We’ve said goodbye in driveways, bus stations, and airports, in parking lots and on street corners. Long distance relationships mean always having to say goodbye.
I remember the end of the first visit: I watched her walk down the sidewalk as the bus pulled out of the station, yanking me from her receding figure. As the countdown to our next reunion was reset to a dauntingly high number, the emotion was so raw, so overwhelming, that it seems impossible to describe without clichés or platitudes. Suddenly every mawkish pop song made sense – it makes you want to write bad poetry.
It’s not as devastating after almost three years, which I attribute to comfort rather than any abatement of emotion. At the beginning, I was like a baby who mistook someone leaving my field of vision for ceasing to exist. I had suffered a few bad experiences in the past and could only hope this would be different. It certainly felt different, but I still worried.
“How can I be apart from her?” I’d wonder. “What if something changes? What if it’s never this good again?”
Now, I have faith. I know she’ll be back and the feeling will be back with her. I just have to wait. We’ll be saying hello again soon.
Long distance relationships make you treasure the time you have together.
I take things for granted all the time: my health, job, good fortune, other people, Thanksgiving. But it’s easier to appreciate something when it’s in limited supply (one takeaway from a C- in Intro to Econ.). It’s like fondue. Have you ever had a fondue dinner? You cook each individual piece of your chicken or steak or whatever in a little pot of oil. It takes forever. When I did it, the entire meal was like a three-hour event and inordinately more satisfying. Whereas I usually remember to taste my food right around the time I’m frantically shoveling the final bite into my mouth, fondue forced me to savor each piece.
So long distance relationships are like fondue.
When we have an entire weekend together, I try to really relish it – to pause and think, “Enjoy this. Enjoy this time right now, without worrying about the future or thinking about anything else.” This is a new mindset for me and a definite improvement over the usual combination of future-dread/distraction that casts a pall over my free time and which involves a mental dialogue that goes, “Hmm this is pretty nice, I guess, but I can’t stop thinking about the fact that I have work tomorrow, and I have those freaking reports due, and isn’t there something better or more productive I could be doing right now? An – HEY WHAT’S THAT SHINY THING OVER THERE!?!”
The new mindset works. Our weekends feel like portals into an alternate world where we are together all the time, an endless cycle free from stress or fear. Where nothing can interrupt us or separate us or distract us. Where we are the only two people that matter.
She’s much braver than me, at a new school in a new state, making new friends, away from her family and her home. How does she do it? I get anxious when it’s time to change the clocks forward an hour for daylight saving time – I could never make it.
Coincidentally, she goes to my old school now. It’s funny going back there and visiting her, returning to the old stomping grounds. A younger me lurks the shadows of that campus – an outdated version that inexplicably survives, like bad meat evading a product recall.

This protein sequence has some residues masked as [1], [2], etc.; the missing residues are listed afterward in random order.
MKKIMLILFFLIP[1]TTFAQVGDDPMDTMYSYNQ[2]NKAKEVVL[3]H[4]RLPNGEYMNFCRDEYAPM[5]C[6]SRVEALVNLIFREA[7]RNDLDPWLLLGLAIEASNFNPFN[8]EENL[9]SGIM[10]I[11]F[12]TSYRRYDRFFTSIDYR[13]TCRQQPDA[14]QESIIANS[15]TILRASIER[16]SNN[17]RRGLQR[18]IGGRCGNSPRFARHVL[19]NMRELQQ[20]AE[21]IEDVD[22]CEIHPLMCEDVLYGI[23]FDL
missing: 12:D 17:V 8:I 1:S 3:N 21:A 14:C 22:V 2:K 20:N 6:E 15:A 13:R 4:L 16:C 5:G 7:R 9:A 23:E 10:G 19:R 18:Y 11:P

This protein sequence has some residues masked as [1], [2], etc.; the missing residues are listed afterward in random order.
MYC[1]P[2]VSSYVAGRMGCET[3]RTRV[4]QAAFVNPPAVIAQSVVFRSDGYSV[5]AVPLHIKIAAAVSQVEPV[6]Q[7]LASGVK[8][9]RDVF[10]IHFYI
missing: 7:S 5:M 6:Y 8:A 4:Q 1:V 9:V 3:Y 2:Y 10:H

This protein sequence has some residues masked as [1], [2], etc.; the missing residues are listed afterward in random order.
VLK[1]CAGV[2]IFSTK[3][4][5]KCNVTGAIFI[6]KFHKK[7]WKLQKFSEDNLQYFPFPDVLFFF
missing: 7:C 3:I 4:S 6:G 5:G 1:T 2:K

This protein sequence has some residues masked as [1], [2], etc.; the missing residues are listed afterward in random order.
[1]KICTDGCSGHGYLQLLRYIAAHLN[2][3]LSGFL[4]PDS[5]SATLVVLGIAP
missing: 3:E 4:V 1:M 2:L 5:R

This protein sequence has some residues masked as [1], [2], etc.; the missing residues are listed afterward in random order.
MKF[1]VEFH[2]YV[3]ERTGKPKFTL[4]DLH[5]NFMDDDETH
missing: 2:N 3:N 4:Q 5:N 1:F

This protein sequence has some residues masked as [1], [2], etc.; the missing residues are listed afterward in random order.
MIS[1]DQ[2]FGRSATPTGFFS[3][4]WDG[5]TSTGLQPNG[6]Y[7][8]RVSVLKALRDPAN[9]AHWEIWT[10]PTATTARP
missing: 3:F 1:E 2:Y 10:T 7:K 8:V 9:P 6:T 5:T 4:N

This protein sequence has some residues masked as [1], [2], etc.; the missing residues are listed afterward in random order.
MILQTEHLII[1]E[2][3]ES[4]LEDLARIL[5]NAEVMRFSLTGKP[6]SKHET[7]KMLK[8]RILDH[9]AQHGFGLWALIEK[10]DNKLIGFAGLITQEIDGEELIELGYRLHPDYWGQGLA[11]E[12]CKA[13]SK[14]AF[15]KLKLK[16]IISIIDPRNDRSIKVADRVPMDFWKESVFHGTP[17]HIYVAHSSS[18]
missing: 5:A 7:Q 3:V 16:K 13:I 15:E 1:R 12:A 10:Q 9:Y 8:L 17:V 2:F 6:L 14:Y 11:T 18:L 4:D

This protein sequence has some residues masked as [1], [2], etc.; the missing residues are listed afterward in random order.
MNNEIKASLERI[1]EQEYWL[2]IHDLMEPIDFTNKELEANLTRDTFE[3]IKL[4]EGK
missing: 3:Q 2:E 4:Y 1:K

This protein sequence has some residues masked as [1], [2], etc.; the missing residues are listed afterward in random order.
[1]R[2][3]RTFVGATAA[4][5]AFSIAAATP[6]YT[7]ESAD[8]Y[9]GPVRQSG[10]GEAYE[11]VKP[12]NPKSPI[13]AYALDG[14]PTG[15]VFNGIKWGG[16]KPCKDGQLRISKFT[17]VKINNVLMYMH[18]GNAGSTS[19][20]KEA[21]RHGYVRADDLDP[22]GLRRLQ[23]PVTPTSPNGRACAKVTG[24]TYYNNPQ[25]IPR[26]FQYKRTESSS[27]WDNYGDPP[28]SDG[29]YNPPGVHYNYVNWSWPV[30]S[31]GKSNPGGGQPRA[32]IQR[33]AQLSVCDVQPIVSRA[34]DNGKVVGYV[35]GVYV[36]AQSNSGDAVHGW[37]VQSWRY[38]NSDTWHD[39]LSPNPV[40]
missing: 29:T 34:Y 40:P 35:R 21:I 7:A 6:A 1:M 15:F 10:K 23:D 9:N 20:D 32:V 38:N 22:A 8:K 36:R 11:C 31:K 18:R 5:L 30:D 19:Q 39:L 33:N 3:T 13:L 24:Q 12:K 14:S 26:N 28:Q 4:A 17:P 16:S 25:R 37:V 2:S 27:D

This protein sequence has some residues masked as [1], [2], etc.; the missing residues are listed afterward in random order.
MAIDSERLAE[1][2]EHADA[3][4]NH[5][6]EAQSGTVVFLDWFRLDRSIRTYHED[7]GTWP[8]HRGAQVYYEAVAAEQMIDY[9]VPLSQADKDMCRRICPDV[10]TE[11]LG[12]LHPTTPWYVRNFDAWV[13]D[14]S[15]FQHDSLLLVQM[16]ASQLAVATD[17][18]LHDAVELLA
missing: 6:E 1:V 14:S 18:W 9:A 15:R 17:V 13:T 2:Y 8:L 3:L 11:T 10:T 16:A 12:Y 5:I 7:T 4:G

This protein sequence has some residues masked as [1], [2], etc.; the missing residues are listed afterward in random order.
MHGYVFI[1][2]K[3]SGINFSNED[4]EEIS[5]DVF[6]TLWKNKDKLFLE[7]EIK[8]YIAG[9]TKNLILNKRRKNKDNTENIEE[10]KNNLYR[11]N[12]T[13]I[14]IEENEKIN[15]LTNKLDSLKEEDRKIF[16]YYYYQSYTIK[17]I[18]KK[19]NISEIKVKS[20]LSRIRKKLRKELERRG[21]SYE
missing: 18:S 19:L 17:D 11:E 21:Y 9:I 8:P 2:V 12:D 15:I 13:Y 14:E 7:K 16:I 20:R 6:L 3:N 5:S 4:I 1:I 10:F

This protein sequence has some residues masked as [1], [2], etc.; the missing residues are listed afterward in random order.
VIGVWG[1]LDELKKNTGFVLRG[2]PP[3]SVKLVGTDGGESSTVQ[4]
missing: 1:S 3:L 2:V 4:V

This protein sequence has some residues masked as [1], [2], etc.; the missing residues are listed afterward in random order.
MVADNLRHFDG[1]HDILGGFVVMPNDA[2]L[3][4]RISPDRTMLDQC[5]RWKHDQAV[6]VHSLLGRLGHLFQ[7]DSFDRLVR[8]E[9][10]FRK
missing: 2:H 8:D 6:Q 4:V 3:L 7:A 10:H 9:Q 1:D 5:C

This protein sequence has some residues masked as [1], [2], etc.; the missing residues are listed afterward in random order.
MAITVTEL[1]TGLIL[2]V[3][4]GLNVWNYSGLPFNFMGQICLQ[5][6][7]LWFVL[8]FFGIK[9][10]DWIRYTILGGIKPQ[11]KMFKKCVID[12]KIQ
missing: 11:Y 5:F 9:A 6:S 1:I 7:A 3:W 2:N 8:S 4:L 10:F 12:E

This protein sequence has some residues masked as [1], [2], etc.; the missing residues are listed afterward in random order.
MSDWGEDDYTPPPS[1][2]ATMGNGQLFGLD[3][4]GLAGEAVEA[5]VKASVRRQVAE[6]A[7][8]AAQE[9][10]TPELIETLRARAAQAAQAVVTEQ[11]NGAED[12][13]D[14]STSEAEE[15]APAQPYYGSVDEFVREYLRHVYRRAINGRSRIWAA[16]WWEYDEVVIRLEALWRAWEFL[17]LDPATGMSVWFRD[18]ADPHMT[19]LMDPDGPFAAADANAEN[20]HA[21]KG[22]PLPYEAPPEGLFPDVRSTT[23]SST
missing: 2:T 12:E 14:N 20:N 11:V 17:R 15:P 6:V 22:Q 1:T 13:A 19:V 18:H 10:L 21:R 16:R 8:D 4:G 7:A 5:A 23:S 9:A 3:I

He’s still using the same old tricks to solve his problems, yet always only creating new ones in the process. If I ever cross his path, at least I’ll have some reassuring news: “It gets better.”
Once, when I was about 8 years old, I went with my parents to spend Christmas at my aunt and uncle’s in Virginia. My mom and I stayed about a week, but my dad had to leave earlier for work. I remember him packing up the car and getting ready to drive away. Then, as we were saying goodbye, he started to cry. I had never seen him cry before. I was confused. Why was he so sad? Didn’t he know it would only be a few days before we’d see him again? Aren’t beards and tears mutually exclusive?
“I think he’s just going to miss us a lot,” my mom said.
What will the term “long distance relationship” actually entail ten, twenty, thirty years from now?
It’s certainly much different today than it was in 1960, 1980, or even 2005. Texting has an incredibly powerful impact on our generation’s ability to feel in touch with one another at all times. Before that, cell phones and instant messaging made things drastically easier. At one point there was a guy going, “You know, thank god for these carrier pigeons. Without them, I’d don’t know how Sheila and I could possibly make this thing work.”
Do you ever think about how freaking amazing Skype is? Skype is freaking amazing. Skype is some straight up Jetsons type shit.
Just like a long distance couple from 1975 would think we were spoiled rotten, 2030’s long distance couples will have it made by today’s standards. It won’t seem so hard when you can jump in your teleporter every night or use your 3D phone to make your girlfriend’s likeness virtually appear in your room.
Are we the last of a dying breed or the first generation of couples who view distance as an outdated obstacle?
There are a lot of stigmas and fears around long distance relationships and I suppose it’s not for everyone.
But it has its perks, too. Every time I see her again after we’ve been apart, it’s like that first time I went back to visit her: all of the old emotions come rushing back. It’s like waking up to the first spring day after a long, cold winter.
We’ve said hello in driveways, bus stations, and airports, in parking lots and on street corners. Long distance relationships mean always getting to say hello.